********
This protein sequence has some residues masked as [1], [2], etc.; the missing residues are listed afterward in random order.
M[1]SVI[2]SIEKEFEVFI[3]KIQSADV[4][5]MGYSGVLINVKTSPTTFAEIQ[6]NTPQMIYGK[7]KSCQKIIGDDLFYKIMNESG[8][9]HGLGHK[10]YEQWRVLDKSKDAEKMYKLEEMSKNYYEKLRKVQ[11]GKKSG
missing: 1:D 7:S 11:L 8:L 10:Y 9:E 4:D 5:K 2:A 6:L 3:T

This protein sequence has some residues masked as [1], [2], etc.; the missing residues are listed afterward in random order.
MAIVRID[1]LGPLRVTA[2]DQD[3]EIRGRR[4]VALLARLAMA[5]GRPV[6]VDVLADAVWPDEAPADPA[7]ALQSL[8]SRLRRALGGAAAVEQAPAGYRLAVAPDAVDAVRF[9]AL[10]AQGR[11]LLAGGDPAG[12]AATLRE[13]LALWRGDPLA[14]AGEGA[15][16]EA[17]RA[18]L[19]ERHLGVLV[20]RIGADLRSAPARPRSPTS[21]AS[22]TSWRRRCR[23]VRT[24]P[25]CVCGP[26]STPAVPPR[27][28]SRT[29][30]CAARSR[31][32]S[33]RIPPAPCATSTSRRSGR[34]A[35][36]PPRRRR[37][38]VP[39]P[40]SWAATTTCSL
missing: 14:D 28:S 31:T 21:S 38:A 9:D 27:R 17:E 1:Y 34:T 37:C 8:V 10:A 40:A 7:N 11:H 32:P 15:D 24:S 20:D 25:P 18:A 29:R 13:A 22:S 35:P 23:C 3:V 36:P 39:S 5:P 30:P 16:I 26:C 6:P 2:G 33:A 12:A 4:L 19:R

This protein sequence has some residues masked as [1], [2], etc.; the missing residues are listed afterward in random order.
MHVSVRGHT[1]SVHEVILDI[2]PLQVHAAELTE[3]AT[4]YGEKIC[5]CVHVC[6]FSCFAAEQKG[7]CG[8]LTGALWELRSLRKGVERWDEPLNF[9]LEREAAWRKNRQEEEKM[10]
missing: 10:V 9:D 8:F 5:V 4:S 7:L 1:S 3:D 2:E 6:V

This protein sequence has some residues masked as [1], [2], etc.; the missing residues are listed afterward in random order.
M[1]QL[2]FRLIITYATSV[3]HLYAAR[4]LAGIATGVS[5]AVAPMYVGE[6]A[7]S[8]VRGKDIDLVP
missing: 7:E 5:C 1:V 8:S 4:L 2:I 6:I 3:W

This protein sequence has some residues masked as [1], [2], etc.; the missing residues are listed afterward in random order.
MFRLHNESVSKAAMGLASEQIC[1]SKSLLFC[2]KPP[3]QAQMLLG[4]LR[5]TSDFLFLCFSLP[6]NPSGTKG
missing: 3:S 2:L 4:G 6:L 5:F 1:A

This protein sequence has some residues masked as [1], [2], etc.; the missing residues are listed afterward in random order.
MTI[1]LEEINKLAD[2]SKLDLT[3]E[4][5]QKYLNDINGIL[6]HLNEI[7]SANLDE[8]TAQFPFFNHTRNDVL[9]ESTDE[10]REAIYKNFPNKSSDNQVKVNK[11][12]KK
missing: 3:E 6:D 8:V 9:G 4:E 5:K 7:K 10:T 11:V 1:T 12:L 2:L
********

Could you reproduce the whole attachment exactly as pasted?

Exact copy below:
This protein sequence has some residues masked as [1], [2], etc.; the missing residues are listed afterward in random order.
M[1]SVI[2]SIEKEFEVFI[3]KIQSADV[4][5]MGYSGVLINVKTSPTTFAEIQ[6]NTPQMIYGK[7]KSCQKIIGDDLFYKIMNESG[8][9]HGLGHK[10]YEQWRVLDKSKDAEKMYKLEEMSKNYYEKLRKVQ[11]GKKSG
missing: 1:D 7:S 11:L 8:L 10:Y 9:E 4:D 5:K 2:A 6:L 3:T

This protein sequence has some residues masked as [1], [2], etc.; the missing residues are listed afterward in random order.
MAIVRID[1]LGPLRVTA[2]DQD[3]EIRGRR[4]VALLARLAMA[5]GRPV[6]VDVLADAVWPDEAPADPA[7]ALQSL[8]SRLRRALGGAAAVEQAPAGYRLAVAPDAVDAVRF[9]AL[10]AQGR[11]LLAGGDPAG[12]AATLRE[13]LALWRGDPLA[14]AGEGA[15][16]EA[17]RA[18]L[19]ERHLGVLV[20]RIGADLRSAPARPRSPTS[21]AS[22]TSWRRRCR[23]VRT[24]P[25]CVCGP[26]STPAVPPR[27][28]SRT[29][30]CAARSR[31][32]S[33]RIPPAPCATSTSRRSGR[34]A[35][36]PPRRRR[37][38]VP[39]P[40]SWAATTTCSL
missing: 14:D 28:S 31:T 21:S 38:A 9:D 27:R 17:E 1:Y 34:T 37:C 8:V 10:A 40:A 7:N 11:H 32:P 15:D 24:S 20:D 25:P 18:A 29:R 13:A 22:S 35:P 23:C 3:V 36:P 39:S 5:P 30:P 16:I 26:C 6:P 2:G 33:A 12:A 4:L 19:R

This protein sequence has some residues masked as [1], [2], etc.; the missing residues are listed afterward in random order.
MHVSVRGHT[1]SVHEVILDI[2]PLQVHAAELTE[3]AT[4]YGEKIC[5]CVHVC[6]FSCFAAEQKG[7]CG[8]LTGALWELRSLRKGVERWDEPLNF[9]LEREAAWRKNRQEEEKM[10]
missing: 10:V 9:D 8:F 5:V 4:S 7:L 1:S 3:D 2:E 6:V

This protein sequence has some residues masked as [1], [2], etc.; the missing residues are listed afterward in random order.
M[1]QL[2]FRLIITYATSV[3]HLYAAR[4]LAGIATGVS[5]AVAPMYVGE[6]A[7]S[8]VRGKDIDLVP
missing: 7:E 5:C 1:V 8:S 4:L 2:I 6:I 3:W

This protein sequence has some residues masked as [1], [2], etc.; the missing residues are listed afterward in random order.
MFRLHNESVSKAAMGLASEQIC[1]SKSLLFC[2]KPP[3]QAQMLLG[4]LR[5]TSDFLFLCFSLP[6]NPSGTKG
missing: 3:S 2:L 4:G 6:L 5:F 1:A

This protein sequence has some residues masked as [1], [2], etc.; the missing residues are listed afterward in random order.
MTI[1]LEEINKLAD[2]SKLDLT[3]E[4][5]QKYLNDINGIL[6]HLNEI[7]SANLDE[8]TAQFPFFNHTRNDVL[9]ESTDE[10]REAIYKNFPNKSSDNQVKVNK[11][12]KK
missing: 3:E 6:D 8:V 9:G 4:E 5:K 7:K 10:T 11:V 1:T 12:L 2:L